They board a train back to Rhode Island. Dickie boards the same train, unable to rely on his henchmen to stop Charlie and Irene. He kidnaps her, and Charlie gives chase, managing to convince Hank to work together to save her. As Charlie/Hank tries to wrestle her back and disarm Dickie from an open train car, Dickie shoots off his thumb. The distraction gives Casper the chance to stab Dickie in the back with a lawn dart, killing him. Charlie and Irene fall from the train into a river below, where Charlie's sons arrive to help rescue them. Regrouping with Casper, Charlie apologizes for making him kill again, but Casper reveals he made up his backstory to appear cool. The police arrive but quickly learn of Irene's plight and the corrupt cops working for Dickie. Gerke is arrested, Charlie's resourcefulness congratulated for bringing him to justice, and Irene is cleared of the charges against her.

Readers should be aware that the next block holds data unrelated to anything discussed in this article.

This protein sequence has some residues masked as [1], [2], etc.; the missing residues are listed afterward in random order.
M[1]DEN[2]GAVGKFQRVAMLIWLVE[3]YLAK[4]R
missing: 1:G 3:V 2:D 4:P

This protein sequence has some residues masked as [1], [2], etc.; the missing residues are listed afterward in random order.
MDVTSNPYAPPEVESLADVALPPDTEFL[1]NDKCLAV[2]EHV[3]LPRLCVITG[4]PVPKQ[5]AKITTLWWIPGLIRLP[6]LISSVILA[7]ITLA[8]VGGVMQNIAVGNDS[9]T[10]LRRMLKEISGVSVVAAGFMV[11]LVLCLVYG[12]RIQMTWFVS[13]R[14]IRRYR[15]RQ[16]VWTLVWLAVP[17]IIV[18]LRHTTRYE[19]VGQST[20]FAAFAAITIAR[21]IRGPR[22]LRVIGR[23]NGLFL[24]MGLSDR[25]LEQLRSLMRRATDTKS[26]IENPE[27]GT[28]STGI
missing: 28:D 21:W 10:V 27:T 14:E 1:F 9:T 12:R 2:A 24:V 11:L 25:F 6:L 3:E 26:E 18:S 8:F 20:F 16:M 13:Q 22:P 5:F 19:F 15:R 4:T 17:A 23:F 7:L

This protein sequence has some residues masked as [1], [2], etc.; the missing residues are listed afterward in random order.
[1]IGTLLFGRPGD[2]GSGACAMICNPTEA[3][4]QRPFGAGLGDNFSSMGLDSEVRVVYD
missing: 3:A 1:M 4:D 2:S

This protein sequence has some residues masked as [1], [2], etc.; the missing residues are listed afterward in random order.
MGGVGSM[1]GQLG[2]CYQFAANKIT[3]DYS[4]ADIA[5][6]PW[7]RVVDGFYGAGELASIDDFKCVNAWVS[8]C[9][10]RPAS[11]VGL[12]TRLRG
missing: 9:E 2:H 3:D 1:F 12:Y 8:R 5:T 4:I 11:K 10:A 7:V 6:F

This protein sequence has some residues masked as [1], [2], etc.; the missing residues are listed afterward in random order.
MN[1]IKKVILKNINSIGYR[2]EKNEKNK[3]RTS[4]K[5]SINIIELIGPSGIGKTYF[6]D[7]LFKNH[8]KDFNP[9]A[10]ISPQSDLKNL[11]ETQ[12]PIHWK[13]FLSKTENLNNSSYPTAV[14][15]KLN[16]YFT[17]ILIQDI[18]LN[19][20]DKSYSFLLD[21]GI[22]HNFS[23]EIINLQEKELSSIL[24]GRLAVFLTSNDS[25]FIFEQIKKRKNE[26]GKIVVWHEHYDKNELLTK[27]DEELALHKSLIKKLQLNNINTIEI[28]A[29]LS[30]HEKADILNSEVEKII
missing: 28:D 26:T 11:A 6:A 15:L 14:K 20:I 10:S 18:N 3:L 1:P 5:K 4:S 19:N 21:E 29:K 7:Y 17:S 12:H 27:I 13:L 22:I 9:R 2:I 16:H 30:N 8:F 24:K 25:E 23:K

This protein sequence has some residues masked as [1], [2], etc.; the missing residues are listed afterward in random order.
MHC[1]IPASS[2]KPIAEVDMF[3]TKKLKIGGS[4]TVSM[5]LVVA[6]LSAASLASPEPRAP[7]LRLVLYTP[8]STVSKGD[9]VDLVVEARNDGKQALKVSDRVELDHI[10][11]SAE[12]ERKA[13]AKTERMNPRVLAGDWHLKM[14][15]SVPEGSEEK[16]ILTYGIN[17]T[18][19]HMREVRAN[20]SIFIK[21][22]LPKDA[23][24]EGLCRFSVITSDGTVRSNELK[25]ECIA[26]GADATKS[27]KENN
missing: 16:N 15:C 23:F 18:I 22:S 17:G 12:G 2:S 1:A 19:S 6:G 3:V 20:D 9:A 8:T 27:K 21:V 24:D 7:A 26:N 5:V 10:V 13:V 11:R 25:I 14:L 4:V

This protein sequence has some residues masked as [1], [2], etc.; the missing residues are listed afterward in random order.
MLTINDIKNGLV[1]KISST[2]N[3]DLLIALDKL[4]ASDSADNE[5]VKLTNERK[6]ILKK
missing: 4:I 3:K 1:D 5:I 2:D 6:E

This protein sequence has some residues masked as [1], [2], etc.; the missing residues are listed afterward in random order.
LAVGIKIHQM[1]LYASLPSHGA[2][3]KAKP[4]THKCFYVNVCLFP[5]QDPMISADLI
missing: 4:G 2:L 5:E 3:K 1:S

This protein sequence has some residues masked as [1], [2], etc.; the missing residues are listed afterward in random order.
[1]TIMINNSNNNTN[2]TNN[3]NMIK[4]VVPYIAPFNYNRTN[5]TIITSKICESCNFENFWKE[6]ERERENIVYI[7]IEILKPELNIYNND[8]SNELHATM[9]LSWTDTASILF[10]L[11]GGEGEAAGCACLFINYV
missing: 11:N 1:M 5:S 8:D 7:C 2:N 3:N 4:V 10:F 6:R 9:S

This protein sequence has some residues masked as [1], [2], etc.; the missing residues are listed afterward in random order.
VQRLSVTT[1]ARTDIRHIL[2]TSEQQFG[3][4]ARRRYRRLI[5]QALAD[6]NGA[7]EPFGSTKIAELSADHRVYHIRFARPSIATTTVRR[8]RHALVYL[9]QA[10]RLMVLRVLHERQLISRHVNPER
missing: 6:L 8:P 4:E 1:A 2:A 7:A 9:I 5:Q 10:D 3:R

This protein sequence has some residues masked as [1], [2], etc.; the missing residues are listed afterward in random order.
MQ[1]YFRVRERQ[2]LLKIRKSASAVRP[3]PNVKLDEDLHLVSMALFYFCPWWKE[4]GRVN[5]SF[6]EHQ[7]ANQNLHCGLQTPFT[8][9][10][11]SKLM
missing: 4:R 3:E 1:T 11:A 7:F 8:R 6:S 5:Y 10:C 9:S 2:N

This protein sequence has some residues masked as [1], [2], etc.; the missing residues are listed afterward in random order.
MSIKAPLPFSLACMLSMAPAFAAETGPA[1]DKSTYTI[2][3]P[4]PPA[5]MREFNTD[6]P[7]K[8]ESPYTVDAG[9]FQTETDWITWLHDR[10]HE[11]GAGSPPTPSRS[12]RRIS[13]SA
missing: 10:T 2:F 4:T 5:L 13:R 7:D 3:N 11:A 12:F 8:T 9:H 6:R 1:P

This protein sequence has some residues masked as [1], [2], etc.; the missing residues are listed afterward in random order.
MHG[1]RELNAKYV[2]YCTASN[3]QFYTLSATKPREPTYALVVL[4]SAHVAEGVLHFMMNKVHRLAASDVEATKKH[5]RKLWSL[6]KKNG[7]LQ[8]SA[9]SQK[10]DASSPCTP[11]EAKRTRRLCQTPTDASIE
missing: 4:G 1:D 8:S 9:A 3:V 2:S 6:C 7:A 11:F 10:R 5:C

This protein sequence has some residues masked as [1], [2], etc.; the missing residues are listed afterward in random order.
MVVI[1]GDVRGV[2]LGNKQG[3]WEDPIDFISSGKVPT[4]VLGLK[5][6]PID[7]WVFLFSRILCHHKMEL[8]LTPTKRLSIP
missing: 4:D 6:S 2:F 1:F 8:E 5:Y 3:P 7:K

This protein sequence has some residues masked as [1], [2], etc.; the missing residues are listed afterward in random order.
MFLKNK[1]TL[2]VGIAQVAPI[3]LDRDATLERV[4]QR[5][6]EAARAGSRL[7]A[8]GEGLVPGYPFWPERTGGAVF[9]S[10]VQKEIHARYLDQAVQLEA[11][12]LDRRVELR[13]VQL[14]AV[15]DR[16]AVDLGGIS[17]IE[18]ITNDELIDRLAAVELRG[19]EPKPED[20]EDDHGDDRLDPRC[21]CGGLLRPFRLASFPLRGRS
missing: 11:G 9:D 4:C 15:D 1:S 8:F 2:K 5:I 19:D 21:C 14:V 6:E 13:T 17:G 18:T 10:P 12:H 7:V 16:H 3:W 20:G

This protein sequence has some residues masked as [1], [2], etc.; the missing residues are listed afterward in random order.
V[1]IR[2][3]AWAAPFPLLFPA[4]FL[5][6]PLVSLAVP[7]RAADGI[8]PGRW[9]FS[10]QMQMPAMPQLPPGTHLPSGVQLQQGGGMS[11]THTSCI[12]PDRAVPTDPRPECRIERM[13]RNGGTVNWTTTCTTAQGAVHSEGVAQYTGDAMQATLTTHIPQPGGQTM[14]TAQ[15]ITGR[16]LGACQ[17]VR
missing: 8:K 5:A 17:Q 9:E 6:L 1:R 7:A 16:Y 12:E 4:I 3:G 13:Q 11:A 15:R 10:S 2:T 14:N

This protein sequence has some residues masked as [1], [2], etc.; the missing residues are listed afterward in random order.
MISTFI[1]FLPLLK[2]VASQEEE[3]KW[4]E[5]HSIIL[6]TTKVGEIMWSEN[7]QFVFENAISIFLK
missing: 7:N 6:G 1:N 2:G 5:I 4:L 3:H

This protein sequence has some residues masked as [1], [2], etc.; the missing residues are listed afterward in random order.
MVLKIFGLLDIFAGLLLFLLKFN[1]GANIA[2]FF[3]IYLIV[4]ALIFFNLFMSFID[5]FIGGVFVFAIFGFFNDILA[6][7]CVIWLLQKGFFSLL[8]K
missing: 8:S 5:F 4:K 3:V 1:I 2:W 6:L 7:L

Irene prepares to leave Rhode Island when she is pulled over by the police, but this proves only to be a diversion to allow Charlie, back on his medication, to propose marriage to her, which she happily accepts.

Cast[edit]

Music [edit]

The film's original score was written by Pete Yorn, while the movie's soundtrack contains several covers of Steely Dan songs performed by other bands. Examples are Smash Mouth's cover of "Do It Again", Ben Folds Five's cover of "Barrytown", and Marvelous 3's cover of "Reelin' in the Years". Other songs include "Breakout" by Foo Fighters, "Totalimmortal", originally by AFI but covered by The Offspring, "The World Ain't Slowin' Down" by Ellis Paul, and "Strange Condition" by Pete Yorn.